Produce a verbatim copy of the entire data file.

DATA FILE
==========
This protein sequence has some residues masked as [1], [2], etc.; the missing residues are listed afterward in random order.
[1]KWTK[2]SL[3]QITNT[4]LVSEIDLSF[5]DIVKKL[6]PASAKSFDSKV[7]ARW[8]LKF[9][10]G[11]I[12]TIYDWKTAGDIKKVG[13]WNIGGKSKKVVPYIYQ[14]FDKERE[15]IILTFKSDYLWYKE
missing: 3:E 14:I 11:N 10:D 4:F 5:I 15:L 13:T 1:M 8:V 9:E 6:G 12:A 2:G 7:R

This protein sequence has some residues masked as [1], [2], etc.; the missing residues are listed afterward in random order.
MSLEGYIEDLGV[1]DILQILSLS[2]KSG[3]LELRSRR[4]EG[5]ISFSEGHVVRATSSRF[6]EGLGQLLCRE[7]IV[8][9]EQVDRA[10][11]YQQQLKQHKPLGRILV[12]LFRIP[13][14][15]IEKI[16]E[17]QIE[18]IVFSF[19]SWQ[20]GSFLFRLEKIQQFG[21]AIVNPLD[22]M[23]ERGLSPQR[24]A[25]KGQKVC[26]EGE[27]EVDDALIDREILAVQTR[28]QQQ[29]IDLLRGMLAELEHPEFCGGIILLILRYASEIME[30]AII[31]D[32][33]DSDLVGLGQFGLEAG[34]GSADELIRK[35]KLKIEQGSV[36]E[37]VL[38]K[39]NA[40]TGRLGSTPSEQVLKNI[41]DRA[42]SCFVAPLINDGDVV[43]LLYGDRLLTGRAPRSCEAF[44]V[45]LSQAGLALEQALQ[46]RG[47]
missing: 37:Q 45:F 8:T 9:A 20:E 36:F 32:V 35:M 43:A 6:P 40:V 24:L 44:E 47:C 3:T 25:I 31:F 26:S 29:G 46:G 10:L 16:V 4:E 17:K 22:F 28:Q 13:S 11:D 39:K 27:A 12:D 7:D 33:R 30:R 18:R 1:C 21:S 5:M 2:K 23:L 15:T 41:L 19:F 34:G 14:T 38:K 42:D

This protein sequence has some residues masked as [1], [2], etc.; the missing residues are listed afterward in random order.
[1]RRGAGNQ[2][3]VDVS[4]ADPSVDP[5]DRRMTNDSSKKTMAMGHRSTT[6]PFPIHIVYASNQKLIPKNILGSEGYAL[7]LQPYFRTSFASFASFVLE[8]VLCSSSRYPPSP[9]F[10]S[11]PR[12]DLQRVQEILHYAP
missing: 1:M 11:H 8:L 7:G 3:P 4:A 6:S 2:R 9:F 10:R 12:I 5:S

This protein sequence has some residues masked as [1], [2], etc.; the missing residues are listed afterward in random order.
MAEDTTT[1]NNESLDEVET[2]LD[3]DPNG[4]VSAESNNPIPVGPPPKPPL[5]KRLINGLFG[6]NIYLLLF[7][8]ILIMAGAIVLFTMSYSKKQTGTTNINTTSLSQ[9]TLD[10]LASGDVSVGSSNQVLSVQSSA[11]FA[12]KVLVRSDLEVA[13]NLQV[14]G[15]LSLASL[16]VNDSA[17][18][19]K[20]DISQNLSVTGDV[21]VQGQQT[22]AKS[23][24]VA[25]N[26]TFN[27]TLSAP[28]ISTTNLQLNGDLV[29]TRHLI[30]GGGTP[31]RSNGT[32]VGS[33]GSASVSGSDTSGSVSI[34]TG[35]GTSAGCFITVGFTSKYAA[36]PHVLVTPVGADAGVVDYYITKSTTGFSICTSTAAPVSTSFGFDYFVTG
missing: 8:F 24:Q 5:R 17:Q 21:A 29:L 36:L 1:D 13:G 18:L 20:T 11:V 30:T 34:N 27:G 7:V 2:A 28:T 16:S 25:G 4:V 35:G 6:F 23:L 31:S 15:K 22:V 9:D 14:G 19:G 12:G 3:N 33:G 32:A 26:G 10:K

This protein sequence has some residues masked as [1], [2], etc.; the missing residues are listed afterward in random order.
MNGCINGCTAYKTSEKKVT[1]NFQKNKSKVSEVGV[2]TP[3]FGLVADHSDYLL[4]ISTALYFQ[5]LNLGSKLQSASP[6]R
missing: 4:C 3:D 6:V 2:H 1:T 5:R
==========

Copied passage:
This protein sequence has some residues masked as [1], [2], etc.; the missing residues are listed afterward in random order.
[1]KWTK[2]SL[3]QITNT[4]LVSEIDLSF[5]DIVKKL[6]PASAKSFDSKV[7]ARW[8]LKF[9][10]G[11]I[12]TIYDWKTAGDIKKVG[13]WNIGGKSKKVVPYIYQ[14]FDKERE[15]IILTFKSDYLWYKE
missing: 3:E 14:I 11:N 10:D 4:F 5:I 15:L 13:T 1:M 8:V 9:E 6:G 12:A 2:G 7:R

This protein sequence has some residues masked as [1], [2], etc.; the missing residues are listed afterward in random order.
MSLEGYIEDLGV[1]DILQILSLS[2]KSG[3]LELRSRR[4]EG[5]ISFSEGHVVRATSSRF[6]EGLGQLLCRE[7]IV[8][9]EQVDRA[10][11]YQQQLKQHKPLGRILV[12]LFRIP[13][14][15]IEKI[16]E[17]QIE[18]IVFSF[19]SWQ[20]GSFLFRLEKIQQFG[21]AIVNPLD[22]M[23]ERGLSPQR[24]A[25]KGQKVC[26]EGE[27]EVDDALIDREILAVQTR[28]QQQ[29]IDLLRGMLAELEHPEFCGGIILLILRYASEIME[30]AII[31]D[32][33]DSDLVGLGQFGLEAG[34]GSADELIRK[35]KLKIEQGSV[36]E[37]VL[38]K[39]NA[40]TGRLGSTPSEQVLKNI[41]DRA[42]SCFVAPLINDGDVV[43]LLYGDRLLTGRAPRSCEAF[44]V[45]LSQAGLALEQALQ[46]RG[47]
missing: 37:Q 45:F 8:T 9:A 20:E 36:F 32:V 35:M 43:A 6:P 40:V 24:L 44:E 47:C 3:T 25:I 31:F 26:S 29:G 46:G 10:L 16:V 4:E 17:K 22:F 28:Q 13:S 11:D 39:K 27:A 12:D 7:D 33:R 30:R 18:R 1:C 21:S 5:M 2:K 23:L 15:T 41:L 19:F 34:G 14:T 38:K 42:D

This protein sequence has some residues masked as [1], [2], etc.; the missing residues are listed afterward in random order.
[1]RRGAGNQ[2][3]VDVS[4]ADPSVDP[5]DRRMTNDSSKKTMAMGHRSTT[6]PFPIHIVYASNQKLIPKNILGSEGYAL[7]LQPYFRTSFASFASFVLE[8]VLCSSSRYPPSP[9]F[10]S[11]PR[12]DLQRVQEILHYAP
missing: 1:M 11:H 8:L 7:G 3:P 4:A 6:S 2:R 9:F 10:R 12:I 5:S

This protein sequence has some residues masked as [1], [2], etc.; the missing residues are listed afterward in random order.
MAEDTTT[1]NNESLDEVET[2]LD[3]DPNG[4]VSAESNNPIPVGPPPKPPL[5]KRLINGLFG[6]NIYLLLF[7][8]ILIMAGAIVLFTMSYSKKQTGTTNINTTSLSQ[9]TLD[10]LASGDVSVGSSNQVLSVQSSA[11]FA[12]KVLVRSDLEVA[13]NLQV[14]G[15]LSLASL[16]VNDSA[17][18][19]K[20]DISQNLSVTGDV[21]VQGQQT[22]AKS[23][24]VA[25]N[26]TFN[27]TLSAP[28]ISTTNLQLNGDLV[29]TRHLI[30]GGGTP[31]RSNGT[32]VGS[33]GSASVSGSDTSGSVSI[34]TG[35]GTSAGCFITVGFTSKYAA[36]PHVLVTPVGADAGVVDYYITKSTTGFSICTSTAAPVSTSFGFDYFVTG
missing: 8:F 24:Q 5:R 17:Q 21:A 29:L 36:L 1:D 13:G 18:L 20:T 11:V 30:T 34:N 27:G 7:V 2:A 28:T 16:S 25:G 4:V 35:G 6:F 23:L 31:S 15:K 22:V 9:D 14:G 19:G 12:G 3:N 33:G 32:A 26:G 10:K

This protein sequence has some residues masked as [1], [2], etc.; the missing residues are listed afterward in random order.
MNGCINGCTAYKTSEKKVT[1]NFQKNKSKVSEVGV[2]TP[3]FGLVADHSDYLL[4]ISTALYFQ[5]LNLGSKLQSASP[6]R
missing: 4:C 3:D 6:V 2:H 1:T 5:R